I’ve put off writing a review of Mary Balogh’s Someone to Wed because I don’t have much to say about it. I read her books when I want a pleasant distraction from whatever hellfire is consuming our politics/planet on that day. They’re well written regency romances where of course there’s a happily ever after, but without some of the tense plots these books can bring, like someone is going to die or be murdered if the two leads don’t act promptly.
In this book, which is part of the Westcott series, we have Wren Heyden, heiress to a glass works company and fortune who is largely a recluse, due largely to a birthmark on one side of her face (and what previous people have said about it, which is revealed late run the book).
She proposes a marriage for very practical reasons to Alexander Westcott, who has unexpectedly found himself as the Earl of Riverdale for reasons that aren’t really worth getting into here (but are a plot line through the series). He needs money to prop up a badly managed title and estate. She wants children. So she proposes that she might have the funds to help him out of a tough spot, in exchange for becoming her husband.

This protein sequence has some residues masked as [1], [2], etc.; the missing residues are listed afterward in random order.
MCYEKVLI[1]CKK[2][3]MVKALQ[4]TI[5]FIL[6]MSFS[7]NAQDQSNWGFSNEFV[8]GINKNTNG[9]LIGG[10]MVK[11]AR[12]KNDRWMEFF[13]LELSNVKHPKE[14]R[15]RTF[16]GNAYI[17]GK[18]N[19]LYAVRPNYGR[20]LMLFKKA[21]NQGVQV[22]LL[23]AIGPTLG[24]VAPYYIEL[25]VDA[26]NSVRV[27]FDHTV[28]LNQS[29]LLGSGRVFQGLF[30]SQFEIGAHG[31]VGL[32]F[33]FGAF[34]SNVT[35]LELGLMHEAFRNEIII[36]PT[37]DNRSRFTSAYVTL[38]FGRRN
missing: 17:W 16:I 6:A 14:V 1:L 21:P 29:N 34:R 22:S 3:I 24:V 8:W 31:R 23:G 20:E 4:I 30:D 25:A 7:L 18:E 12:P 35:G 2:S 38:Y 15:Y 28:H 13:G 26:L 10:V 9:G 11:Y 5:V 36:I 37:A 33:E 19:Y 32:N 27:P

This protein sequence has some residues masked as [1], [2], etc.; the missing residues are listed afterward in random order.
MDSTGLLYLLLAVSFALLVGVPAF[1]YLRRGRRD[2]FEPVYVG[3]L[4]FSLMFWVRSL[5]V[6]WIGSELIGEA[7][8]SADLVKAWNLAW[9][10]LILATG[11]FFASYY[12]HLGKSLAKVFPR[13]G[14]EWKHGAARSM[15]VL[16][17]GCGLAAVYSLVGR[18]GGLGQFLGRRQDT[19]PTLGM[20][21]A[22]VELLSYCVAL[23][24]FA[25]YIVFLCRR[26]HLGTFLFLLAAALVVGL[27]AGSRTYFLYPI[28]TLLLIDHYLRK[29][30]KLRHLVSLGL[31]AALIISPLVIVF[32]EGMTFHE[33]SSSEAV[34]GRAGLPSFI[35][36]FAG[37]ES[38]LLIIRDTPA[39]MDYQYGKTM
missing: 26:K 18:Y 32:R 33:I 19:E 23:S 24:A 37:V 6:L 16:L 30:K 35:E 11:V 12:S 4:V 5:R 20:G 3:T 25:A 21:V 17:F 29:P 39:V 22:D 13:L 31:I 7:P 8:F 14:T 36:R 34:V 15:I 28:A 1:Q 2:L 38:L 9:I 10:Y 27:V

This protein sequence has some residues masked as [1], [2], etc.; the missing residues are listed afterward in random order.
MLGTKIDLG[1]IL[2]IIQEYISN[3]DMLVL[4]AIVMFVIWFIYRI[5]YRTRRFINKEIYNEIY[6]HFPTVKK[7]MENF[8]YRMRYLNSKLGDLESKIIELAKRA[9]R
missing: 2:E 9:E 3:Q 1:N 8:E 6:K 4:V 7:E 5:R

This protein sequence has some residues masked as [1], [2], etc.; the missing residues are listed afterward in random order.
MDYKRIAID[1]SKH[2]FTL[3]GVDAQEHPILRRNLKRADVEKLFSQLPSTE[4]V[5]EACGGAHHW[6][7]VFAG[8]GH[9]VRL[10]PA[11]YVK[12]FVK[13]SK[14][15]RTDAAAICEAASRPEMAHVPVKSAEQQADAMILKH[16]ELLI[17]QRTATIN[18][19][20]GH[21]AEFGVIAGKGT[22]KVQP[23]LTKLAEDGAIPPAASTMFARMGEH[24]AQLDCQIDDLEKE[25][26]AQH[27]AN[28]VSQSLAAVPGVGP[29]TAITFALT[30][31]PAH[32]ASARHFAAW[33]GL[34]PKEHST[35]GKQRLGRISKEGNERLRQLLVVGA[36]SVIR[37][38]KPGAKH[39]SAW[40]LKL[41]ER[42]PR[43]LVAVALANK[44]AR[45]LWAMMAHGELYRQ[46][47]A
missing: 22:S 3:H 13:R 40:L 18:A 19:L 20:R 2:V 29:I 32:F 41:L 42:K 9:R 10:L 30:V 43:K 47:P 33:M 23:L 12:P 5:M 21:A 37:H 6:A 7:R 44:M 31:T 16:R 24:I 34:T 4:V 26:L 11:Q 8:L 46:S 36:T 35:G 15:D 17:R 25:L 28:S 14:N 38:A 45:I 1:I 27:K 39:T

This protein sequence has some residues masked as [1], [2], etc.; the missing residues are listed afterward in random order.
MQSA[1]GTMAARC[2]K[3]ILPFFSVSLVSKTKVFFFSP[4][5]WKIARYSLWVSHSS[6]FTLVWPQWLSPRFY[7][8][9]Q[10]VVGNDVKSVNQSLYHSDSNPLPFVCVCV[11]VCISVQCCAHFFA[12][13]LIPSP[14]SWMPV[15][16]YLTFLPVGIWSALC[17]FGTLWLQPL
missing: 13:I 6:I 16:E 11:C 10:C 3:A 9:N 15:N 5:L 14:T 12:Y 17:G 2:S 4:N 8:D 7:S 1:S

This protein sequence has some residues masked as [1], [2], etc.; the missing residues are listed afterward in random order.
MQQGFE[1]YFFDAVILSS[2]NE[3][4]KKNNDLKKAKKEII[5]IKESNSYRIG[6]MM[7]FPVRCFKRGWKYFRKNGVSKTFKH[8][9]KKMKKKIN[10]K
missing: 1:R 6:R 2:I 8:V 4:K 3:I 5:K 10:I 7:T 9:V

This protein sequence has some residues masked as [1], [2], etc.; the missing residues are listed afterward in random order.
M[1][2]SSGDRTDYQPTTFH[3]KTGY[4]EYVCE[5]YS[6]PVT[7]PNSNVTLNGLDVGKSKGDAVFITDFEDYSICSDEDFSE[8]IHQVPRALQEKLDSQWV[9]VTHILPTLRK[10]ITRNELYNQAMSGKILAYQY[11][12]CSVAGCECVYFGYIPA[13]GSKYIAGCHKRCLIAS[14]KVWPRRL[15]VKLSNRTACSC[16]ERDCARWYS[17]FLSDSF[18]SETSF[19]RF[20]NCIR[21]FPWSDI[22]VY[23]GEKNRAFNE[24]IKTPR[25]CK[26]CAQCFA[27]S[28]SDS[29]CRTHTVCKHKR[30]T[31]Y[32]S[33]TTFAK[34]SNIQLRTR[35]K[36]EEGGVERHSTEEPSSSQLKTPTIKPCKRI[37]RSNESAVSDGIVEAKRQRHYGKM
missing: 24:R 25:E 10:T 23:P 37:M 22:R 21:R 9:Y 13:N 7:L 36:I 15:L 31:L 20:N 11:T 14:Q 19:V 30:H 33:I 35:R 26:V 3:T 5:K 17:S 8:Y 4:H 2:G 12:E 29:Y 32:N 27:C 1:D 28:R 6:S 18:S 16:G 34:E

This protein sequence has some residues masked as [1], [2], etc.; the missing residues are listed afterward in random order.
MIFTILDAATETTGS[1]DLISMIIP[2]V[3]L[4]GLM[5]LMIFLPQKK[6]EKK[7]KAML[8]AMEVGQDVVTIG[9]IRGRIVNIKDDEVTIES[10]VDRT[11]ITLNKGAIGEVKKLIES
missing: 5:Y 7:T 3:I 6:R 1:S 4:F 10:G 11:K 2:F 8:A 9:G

And then things go on from there. It’s fine! I keep a bunch of Balough’s books on hand for times when I want pleasant and fine, which is how Someone to Wed got into spot 39 on this list. My one note for Balogh’s books in general is that they’re usually about 350 pages and usually feel about 50 pages too long. But that’s a small criticism for books that bring some stability to my life at otherwise unstable times.
Nail Polish: Piece of Work by Essie.
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